Eddie Lewis

U.S. federation announces another strong National Soccer Hall of Fame nominee class

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Another tough round of voting is ahead as the final list of nominees was announced for the National Soccer Hall of Fame Class of 2014.

In its release today on the nominees, U.S. Soccer says voting will begin immediately in three categories: Player, Veteran Player and Builder. Voting continues through Feb. 7.

Hall of Fame voters – including coaches and officials from the pro game, U.S. Soccer coaches and officials, designated media members and Hall of Famers – can list up to 10 candidates on their ballot. For the Player category, athletes appearing on two-thirds (66.7 percent) of voter ballots are elected. Players not appearing on at least five percent of ballots will be subtracted from the ballot (pending availability for the Veterans ballot.)

It’s not easy to gain the needed percentage. Two years ago only four players were selected: Tony Meola, Claudio Reyna, Tony DiCicco and Desmond Armstrong. A year ago only two made the cut: Joe-Max Moore and Peter Vermes.

These really are tough choices. On this ballot there are guys who were first to important MLS scoring mileposts (Jason Kreis), guys that surely would have caught up with them but for career-ending injuries (Taylor Twellman) guys who accomplished so much despite unfortunate injuries (John O’Brien), plenty of women’s players who won multiple World Cups or Olympic golds (Kristine Lilly and Brianna Scurry just to name a couple), guys who scored huge World Cup goals (Clint Mathis, Brian McBride — pictured above), huge MLS international stars (Marco Etcheverry) … and the list goes on.

In fact, here’s the entire list:

2014 National Soccer Hall of Fame Player Ballot

  • Chris Armas
  • Raul Diaz Arce
  • Marco Etcheverry
  • Lorrie Fair
  • Robin Fraser
  • Chris Henderson
  • Zoran Karic
  • Chris Klein
  • Jason Kreis
  • Eddie Lewis
  • Kristine Lilly
  • Kristin Luckenbill
  • Shannon MacMillan
  • Kate Sobrero Markgraf
  • Clint Mathis
  • Brian McBride
  • Jaime Moreno
  • Victor Nogueira
  • John O’Brien
  • Ben Olsen
  • Cindy Parlow Cone
  • Steve Ralston
  • Ante Razov
  • Tiffany Roberts
  • Tony Sanneh
  • Briana Scurry
  • Taylor Twellman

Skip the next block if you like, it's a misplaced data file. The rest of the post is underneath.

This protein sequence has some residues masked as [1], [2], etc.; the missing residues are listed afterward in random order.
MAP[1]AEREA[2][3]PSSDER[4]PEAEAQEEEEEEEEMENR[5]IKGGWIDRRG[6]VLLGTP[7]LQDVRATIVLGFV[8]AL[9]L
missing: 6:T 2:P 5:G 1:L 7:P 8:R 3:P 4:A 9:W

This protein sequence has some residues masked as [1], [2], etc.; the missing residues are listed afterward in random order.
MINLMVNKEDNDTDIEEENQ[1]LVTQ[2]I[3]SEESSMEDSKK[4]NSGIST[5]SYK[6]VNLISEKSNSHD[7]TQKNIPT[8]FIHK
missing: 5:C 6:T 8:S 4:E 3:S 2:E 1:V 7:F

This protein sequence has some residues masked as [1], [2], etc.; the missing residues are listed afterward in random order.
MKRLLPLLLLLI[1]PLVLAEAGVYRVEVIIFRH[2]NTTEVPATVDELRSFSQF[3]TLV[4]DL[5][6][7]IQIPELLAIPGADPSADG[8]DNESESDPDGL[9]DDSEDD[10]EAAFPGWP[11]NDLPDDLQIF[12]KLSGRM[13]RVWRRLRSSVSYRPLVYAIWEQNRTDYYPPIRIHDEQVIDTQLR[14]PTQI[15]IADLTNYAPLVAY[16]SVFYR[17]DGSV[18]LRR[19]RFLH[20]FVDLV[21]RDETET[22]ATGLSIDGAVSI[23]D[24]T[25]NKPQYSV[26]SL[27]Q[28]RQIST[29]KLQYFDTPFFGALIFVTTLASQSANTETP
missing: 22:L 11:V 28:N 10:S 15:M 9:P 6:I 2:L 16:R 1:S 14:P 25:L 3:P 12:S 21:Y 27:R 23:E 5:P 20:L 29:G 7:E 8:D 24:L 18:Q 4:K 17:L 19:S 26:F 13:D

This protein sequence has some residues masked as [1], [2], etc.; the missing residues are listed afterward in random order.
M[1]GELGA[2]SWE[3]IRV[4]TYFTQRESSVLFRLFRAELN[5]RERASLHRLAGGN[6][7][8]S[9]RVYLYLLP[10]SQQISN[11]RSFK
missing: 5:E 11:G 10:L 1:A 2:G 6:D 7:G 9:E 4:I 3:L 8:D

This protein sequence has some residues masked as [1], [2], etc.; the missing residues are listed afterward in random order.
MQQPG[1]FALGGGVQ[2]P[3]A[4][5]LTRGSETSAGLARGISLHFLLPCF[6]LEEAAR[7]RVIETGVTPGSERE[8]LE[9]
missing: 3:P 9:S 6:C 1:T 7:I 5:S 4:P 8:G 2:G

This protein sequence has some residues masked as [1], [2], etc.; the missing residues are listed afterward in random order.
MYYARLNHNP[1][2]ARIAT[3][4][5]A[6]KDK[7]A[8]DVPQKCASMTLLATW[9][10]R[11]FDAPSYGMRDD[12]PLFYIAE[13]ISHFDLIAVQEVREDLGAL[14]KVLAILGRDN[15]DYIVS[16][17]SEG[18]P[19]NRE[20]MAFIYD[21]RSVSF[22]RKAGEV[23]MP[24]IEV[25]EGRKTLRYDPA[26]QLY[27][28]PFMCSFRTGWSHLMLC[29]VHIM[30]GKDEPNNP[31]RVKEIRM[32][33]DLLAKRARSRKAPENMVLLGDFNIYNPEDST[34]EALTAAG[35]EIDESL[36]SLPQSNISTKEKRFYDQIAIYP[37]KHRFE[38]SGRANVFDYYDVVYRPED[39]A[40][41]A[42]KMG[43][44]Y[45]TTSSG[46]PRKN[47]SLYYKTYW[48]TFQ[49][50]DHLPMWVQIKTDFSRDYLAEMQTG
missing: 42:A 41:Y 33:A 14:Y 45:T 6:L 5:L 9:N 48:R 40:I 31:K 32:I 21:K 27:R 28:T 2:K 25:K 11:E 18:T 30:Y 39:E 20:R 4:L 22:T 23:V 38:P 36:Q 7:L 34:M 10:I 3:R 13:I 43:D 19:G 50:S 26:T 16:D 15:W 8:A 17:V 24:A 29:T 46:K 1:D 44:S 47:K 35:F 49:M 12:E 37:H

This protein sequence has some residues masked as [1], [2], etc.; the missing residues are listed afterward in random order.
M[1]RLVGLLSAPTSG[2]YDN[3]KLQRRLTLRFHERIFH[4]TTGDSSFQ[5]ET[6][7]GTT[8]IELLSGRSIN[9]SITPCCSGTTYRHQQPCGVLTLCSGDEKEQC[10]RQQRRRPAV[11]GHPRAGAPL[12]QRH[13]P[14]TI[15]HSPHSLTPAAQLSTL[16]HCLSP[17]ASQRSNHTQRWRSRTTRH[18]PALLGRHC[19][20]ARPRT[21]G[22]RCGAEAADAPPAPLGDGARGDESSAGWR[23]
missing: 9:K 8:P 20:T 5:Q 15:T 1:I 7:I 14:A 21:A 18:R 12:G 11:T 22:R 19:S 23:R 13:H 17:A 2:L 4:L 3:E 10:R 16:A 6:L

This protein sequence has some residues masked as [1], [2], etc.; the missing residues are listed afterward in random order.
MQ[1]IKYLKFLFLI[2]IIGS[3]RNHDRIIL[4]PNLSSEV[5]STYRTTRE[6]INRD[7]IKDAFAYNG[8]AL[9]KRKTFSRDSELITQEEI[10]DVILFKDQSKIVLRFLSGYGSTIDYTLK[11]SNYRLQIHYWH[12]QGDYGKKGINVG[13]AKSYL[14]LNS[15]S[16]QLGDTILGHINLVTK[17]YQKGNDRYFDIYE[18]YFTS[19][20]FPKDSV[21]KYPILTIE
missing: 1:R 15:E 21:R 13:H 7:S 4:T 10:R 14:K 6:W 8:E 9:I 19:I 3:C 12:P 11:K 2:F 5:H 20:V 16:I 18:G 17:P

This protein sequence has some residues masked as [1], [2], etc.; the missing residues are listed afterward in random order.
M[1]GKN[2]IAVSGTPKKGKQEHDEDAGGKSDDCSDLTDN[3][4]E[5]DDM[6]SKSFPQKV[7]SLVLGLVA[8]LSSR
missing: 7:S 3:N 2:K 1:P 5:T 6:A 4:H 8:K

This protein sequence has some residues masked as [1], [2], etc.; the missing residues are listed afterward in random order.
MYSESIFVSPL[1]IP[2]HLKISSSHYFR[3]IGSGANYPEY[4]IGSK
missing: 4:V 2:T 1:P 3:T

A quick look back at why Fulham FC has long been known as “Fulhamerica”

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During the 2012-13 Premier League Season, Stoke City looked to be wrestling the title of “America’s Premier League” team away from Craven Cottage.

The balances could tip back to Fulham now that Shahid Khan, Pakistani by birth but owner of the very-American Jacksonville Jaguars of the National Football League, has assumed control of the little West London team on the Thames.

Geoff Cameron, Maurice Edu and Brek Shea remain at the Britannia for Stoke City, while Fulham is fresh out of Americans. (On the senior team at least. Don’t forget, Emerson Hyndman, grandson of FC Dallas manager Schellas Hyndman, is a valued midfielder in Fulham’s youth development system.)

But Stoke has some catching up in order to match the historic rate of import of American who have come and gone at Craven Cottage. The quick rundown:

  • Marcus Hahnemann, 1999-02: Coming over from the Colorado Rapids, Hahnemann played just two matches in goal for Fulham. But the time there did help create a career in England, one spent mostly in the land’s second  tier.
  • Eddie Lewis, 2000-02: Playing time was similarly sparse for the midfielder, although he did see action a little more frequently over the first two seasons, before Fulham gained promotion into England’s top tier.
  • Carlos Bocanegra, 2004-2008: Playing at center back and left back, Bocanegra was the first American to truly establish himself as a Craven Cottage fixture, playing 116 games there over four seasons.
  • Brian McBride, 2004-2008: The same time Bocanegra was patrolling the back, Brian McBride was ensconcing himself as a legend up front. So beloved was the man who hit 33 times for Fulham over four seasons that they later named a lounge at the ground after him.
  • Kasey Keller, 2007-2008: Unlike the others, Keller was an established figure in European soccer when he arrived into West London. The longtime U.S. international took over as starter from the injured Antti Niemi, but was soon injured himself and eventually spent just one season at Fulham.
  • Clint Dempsey, 2007 – 2012: Clearly the star of the “Fulhamerica” show.  “Deuce” punctuated five highly successful seasons at Fulham with that amazing campaign of 2011-12, after which he finished fourth in FWA Footballer of the Year balloting behind Robin van Persie, Wayne Rooney and Paul Scholes.
  • Eddie Johnson, 2008-2009: Johnson never quite caught on, playing out his original contract on a series of loans spells to three other clubs.